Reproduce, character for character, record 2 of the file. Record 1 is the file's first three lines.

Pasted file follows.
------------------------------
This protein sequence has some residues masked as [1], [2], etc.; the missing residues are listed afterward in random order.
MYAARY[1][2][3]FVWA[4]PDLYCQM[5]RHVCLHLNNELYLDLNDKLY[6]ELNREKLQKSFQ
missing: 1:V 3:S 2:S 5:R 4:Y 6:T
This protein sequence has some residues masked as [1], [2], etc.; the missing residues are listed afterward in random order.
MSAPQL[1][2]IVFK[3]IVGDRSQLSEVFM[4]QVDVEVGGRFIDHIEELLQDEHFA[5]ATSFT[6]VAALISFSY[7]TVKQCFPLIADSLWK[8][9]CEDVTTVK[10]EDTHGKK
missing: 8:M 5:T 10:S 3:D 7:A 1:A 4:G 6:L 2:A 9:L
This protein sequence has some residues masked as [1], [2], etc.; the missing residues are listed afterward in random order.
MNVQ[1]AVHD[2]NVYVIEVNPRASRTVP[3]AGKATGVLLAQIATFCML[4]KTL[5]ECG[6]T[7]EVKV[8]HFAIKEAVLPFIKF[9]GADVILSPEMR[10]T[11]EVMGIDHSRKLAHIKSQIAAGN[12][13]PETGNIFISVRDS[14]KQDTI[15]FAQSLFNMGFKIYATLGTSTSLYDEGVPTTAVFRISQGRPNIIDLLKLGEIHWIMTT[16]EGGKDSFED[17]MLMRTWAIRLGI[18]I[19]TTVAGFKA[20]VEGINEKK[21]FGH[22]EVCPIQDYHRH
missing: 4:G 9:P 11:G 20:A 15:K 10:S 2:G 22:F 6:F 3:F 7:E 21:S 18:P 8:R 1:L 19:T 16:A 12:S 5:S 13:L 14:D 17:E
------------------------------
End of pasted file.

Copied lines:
This protein sequence has some residues masked as [1], [2], etc.; the missing residues are listed afterward in random order.
MSAPQL[1][2]IVFK[3]IVGDRSQLSEVFM[4]QVDVEVGGRFIDHIEELLQDEHFA[5]ATSFT[6]VAALISFSY[7]TVKQCFPLIADSLWK[8][9]CEDVTTVK[10]EDTHGKK
missing: 8:M 5:T 10:S 3:D 7:A 1:A 4:G 6:L 2:A 9:L